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In his project ‘Roaming’, photographer Bartosz Ludwinski illustrates the almost incidental manner in which he finds the subjects of his work. His original plan was to shoot a documentary series about Hamburg’s Billstraße – an avenue characterised by a bustling array of car workshops and street vendors on the outskirts of the city. But the endeavour turned out to be more difficult than expected – and subsequently evolved into a project of a different kind: the resulting series offers unique insights into the Hamburg-based artist’s way of seeing.

LFI:How do you seek out the themes you explore in your work?
Bartosz Ludwinski: My approach is always dependent on the circumstances and the context. Obviously I approach commissioned work very differently from independent projects. My way of working continuously changes, as I strive to optimise the creative process and introduce new ideas. I’m always happy to try out something new. I work very intuitively and try to tune into my own internal experience. My approach to photography is emotional rather than intellectual, so that I  ‘feel’ my way towards my motifs. I’m drawn to chaos and conflict, whether they are external or internal. You could say that I’m fascinated by conflict in the broadest sense of the word, be it with respect to one person or a wider region. This, in turn, could be anything from a suburb or a particular street to an actual war zone – essentially, any place where conflicts are being negotiated.

Can you explain the meaning of the hashtag #roaming that you add to many of your Instagram pictures?
It’s something I adopted from two friends with whom I shared countless outings, Robin Hinsch and Lorenz Hartwig. We never talked about its deeper meaning. To me, roaming simply means ‘to meander’ – and I like the idea of wandering in solitude, letting myself drift.

How do you manage the balancing act between your commercial work and personal projects?
I don’t like the thought of limiting my identity as a photographer, any more than I would describe myself as just one type of person or as having just one character trait. For me, commercial work and independent projects are two entirely different pursuits. In my commercial assignments, I have to meet the expectations of others; in my personal work, I ‘only’ have to fulfil my own – or, in an ideal case, none at all. My personal projects show where my heart lies and  how I perceive the world. Obviously, this also gives art buyers or picture editors a fairly good idea of what I would bring to a potential assignment.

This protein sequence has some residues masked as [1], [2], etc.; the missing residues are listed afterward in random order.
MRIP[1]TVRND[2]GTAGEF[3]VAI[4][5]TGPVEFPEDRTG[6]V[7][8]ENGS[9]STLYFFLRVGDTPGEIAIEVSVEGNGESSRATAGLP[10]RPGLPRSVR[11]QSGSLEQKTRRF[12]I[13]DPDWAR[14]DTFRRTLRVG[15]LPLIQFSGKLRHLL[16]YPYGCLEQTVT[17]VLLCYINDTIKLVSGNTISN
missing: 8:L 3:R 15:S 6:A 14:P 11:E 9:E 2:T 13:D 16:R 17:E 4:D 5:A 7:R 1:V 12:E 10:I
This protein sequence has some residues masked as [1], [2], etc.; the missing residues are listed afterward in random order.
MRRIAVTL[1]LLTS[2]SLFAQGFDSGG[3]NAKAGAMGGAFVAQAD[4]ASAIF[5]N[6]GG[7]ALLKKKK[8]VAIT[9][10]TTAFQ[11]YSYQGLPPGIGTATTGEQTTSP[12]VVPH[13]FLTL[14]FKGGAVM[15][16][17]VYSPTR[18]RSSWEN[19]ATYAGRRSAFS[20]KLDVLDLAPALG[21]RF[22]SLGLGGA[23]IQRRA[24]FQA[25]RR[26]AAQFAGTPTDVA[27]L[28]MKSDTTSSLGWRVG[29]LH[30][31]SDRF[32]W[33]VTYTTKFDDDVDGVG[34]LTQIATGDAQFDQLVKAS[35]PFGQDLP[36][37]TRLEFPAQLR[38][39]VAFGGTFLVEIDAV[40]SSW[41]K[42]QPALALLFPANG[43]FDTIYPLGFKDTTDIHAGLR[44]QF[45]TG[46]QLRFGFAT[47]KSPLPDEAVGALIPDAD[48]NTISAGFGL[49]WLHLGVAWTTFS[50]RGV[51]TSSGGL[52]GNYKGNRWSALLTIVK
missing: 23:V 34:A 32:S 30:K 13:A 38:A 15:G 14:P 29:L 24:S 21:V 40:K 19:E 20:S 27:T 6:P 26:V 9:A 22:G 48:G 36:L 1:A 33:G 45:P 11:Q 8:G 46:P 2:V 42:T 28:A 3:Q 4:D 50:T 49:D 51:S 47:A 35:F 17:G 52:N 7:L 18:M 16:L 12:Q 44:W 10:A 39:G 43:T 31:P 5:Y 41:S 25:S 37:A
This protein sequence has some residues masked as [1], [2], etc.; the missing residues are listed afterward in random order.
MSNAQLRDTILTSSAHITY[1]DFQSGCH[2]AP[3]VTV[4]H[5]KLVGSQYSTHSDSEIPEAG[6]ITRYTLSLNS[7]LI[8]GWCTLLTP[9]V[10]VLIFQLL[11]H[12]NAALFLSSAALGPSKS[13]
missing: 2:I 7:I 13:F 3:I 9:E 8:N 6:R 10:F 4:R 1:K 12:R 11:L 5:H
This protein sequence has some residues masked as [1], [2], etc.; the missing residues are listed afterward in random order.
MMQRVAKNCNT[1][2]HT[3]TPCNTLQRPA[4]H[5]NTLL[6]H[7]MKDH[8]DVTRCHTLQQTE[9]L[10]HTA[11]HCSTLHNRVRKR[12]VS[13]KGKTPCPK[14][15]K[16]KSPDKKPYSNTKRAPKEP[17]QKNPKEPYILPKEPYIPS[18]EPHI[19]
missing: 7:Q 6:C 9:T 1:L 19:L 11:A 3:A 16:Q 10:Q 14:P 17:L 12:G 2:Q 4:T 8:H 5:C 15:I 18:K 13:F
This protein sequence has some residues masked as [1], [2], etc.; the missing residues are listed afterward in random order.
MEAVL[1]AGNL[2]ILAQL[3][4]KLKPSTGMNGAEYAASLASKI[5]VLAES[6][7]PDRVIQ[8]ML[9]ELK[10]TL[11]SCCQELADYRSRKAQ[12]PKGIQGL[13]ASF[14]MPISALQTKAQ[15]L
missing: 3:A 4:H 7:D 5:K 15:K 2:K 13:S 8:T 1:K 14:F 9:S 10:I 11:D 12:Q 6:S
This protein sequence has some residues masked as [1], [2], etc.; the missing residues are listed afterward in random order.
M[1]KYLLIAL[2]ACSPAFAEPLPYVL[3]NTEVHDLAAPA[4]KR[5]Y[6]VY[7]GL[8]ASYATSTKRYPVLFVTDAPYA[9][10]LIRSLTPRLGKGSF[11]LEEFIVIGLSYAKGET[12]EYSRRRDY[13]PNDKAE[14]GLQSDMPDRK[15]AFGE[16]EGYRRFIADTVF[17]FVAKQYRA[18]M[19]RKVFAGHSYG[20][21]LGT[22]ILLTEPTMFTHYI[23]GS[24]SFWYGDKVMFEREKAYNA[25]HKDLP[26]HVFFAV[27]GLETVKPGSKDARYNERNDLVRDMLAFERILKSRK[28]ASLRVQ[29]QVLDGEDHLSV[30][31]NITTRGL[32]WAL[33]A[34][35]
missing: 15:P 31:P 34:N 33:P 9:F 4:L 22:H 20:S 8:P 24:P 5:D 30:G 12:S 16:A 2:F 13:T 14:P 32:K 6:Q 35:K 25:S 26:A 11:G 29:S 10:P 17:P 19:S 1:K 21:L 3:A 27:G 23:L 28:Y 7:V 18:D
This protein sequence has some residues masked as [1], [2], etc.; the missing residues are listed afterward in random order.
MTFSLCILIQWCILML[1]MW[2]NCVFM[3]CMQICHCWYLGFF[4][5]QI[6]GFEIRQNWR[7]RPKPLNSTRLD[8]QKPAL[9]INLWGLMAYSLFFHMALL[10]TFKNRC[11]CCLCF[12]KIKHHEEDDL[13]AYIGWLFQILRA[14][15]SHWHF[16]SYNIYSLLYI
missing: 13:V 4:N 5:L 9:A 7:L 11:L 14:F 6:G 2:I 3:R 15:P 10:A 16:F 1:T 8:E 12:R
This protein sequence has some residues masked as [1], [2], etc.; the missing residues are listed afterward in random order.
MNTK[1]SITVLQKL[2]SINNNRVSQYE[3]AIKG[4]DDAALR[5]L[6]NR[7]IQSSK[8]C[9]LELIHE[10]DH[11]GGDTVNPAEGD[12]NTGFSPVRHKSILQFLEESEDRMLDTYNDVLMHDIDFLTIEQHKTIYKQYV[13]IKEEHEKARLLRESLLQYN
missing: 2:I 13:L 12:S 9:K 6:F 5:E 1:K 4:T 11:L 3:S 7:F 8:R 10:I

How did you find working with the Leica M-P240?
Most of all, it felt very unobtrusive. For me, the size of a camera is a deciding factor; in that respect, the diminutive Leica M-P240 offered an instant advantage. I was also struck by the effect the camera had on those around me: in terms of its external appearance, the M-P240 doesn’t look that different from an analogue camera, which makes people feel much less threatened than an SLR with a correspondingly sized lens.

Interview: Denise Klink
Picture Editor: Carol Körting
All images on this page © Bartosz Ludwinski
Equipment: Leica M-P 240 and Leica M10 with Summicron-M 35 f/2 Asph
Hamburg, 2019
Billstraße, 2019
Billstraße, 2019
Billstraße, 2019
Billstraße, 2019
Billstraße, 2019
Roaming, 2019
Hamburg, 2019
© Hedi Xandt

Bartosz Ludwinski

Bartosz Ludwinski, born 1983 in Stettin, Poland, came to Germany with his parents at the age of 5, where he spent his childhood and youth in Münster. After he dropped out of his training as an IT specialist, he increasingly devoted himself to photography. Through his activities as a DJ and organizer, Bartosz documented German nightlife and his international personalities for many years. His outstanding interest in people in tense situations led him to Israel and Palestine, but also in the midst of the controversial Hamburg G20 summit or in Germany's last open-cast mine.

Ludwinski lives and works in Hamburg. His artist portraits and reportages appeared among other things in DAS MAGAZIN, Gruner+!Jahr! or DIE ZEIT

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